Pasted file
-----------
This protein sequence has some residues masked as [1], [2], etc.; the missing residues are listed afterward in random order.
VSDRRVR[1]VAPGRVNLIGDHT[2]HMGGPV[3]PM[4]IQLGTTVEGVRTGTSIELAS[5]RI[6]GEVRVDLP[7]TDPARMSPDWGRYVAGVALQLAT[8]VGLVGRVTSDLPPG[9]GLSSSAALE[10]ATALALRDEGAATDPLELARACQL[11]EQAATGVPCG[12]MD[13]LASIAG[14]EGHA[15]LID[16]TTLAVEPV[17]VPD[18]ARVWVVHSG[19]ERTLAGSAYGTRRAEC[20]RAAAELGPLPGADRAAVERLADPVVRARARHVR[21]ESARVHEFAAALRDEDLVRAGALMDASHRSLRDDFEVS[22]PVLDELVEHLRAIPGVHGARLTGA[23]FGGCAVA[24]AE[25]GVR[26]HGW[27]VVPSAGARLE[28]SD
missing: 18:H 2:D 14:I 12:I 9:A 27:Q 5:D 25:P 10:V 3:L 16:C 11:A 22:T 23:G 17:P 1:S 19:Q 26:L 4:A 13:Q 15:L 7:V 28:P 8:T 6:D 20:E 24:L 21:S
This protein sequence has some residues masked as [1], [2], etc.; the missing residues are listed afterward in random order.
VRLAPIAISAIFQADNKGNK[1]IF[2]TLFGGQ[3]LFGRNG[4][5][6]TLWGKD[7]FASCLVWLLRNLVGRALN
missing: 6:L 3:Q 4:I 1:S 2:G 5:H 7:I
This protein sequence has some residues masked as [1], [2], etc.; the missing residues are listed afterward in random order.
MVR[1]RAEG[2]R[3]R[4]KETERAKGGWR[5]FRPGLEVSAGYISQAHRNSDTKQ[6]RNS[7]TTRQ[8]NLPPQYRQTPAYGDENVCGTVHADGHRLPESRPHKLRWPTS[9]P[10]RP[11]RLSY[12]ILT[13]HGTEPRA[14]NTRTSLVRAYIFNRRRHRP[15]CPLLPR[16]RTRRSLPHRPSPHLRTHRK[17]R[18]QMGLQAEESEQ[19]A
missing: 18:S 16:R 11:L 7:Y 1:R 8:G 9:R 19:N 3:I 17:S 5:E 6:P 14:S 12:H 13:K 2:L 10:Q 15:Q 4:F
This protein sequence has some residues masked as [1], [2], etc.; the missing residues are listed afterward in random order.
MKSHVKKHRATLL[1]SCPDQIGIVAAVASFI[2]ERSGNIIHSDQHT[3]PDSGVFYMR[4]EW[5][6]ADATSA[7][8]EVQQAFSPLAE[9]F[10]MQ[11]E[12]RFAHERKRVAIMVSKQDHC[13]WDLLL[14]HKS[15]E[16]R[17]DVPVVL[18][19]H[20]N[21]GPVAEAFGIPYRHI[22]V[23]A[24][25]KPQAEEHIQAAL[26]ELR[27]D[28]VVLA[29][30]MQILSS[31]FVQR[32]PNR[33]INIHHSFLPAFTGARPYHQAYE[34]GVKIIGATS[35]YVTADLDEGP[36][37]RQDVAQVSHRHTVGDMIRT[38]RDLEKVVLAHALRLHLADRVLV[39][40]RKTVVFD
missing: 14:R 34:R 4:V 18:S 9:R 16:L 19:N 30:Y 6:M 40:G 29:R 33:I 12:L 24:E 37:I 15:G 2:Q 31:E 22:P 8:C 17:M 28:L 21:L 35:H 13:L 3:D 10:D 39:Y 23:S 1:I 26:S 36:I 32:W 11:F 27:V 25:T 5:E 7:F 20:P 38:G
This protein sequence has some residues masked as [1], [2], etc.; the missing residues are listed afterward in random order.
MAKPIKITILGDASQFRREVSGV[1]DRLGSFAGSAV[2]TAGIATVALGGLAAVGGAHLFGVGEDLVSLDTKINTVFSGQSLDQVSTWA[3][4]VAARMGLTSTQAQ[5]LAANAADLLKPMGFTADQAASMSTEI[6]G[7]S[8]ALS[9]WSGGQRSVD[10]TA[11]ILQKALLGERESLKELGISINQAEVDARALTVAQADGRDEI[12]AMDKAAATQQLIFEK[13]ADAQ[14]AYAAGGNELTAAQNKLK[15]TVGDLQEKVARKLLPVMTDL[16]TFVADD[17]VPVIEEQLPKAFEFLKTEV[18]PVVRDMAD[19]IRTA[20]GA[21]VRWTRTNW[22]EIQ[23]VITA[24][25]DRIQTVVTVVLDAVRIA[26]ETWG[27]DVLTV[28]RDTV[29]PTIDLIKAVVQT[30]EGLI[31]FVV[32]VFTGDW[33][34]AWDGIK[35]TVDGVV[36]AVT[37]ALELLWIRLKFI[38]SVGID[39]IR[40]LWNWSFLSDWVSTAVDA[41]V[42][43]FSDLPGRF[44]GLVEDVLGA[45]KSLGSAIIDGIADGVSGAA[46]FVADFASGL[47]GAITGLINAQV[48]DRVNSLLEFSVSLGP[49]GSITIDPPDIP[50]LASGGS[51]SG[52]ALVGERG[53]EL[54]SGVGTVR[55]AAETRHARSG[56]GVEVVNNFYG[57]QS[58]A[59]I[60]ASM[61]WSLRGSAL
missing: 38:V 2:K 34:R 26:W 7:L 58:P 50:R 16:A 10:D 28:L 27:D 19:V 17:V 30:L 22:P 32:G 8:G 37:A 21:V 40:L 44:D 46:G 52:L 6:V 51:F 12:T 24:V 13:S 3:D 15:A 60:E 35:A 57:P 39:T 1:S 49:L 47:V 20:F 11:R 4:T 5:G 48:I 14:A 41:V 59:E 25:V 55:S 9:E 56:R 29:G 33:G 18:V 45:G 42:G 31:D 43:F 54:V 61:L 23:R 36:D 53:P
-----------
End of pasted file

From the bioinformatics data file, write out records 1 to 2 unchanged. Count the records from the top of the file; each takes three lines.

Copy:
This protein sequence has some residues masked as [1], [2], etc.; the missing residues are listed afterward in random order.
VSDRRVR[1]VAPGRVNLIGDHT[2]HMGGPV[3]PM[4]IQLGTTVEGVRTGTSIELAS[5]RI[6]GEVRVDLP[7]TDPARMSPDWGRYVAGVALQLAT[8]VGLVGRVTSDLPPG[9]GLSSSAALE[10]ATALALRDEGAATDPLELARACQL[11]EQAATGVPCG[12]MD[13]LASIAG[14]EGHA[15]LID[16]TTLAVEPV[17]VPD[18]ARVWVVHSG[19]ERTLAGSAYGTRRAEC[20]RAAAELGPLPGADRAAVERLADPVVRARARHVR[21]ESARVHEFAAALRDEDLVRAGALMDASHRSLRDDFEVS[22]PVLDELVEHLRAIPGVHGARLTGA[23]FGGCAVA[24]AE[25]GVR[26]HGW[27]VVPSAGARLE[28]SD
missing: 18:H 2:D 14:I 12:I 9:A 27:Q 5:D 25:P 10:V 3:L 16:C 11:A 22:T 23:G 17:P 1:S 19:Q 26:L 4:A 13:Q 15:L 7:V 28:P 8:T 6:D 20:E 24:L 21:S
This protein sequence has some residues masked as [1], [2], etc.; the missing residues are listed afterward in random order.
VRLAPIAISAIFQADNKGNK[1]IF[2]TLFGGQ[3]LFGRNG[4][5][6]TLWGKD[7]FASCLVWLLRNLVGRALN
missing: 6:L 3:Q 4:I 1:S 2:G 5:H 7:I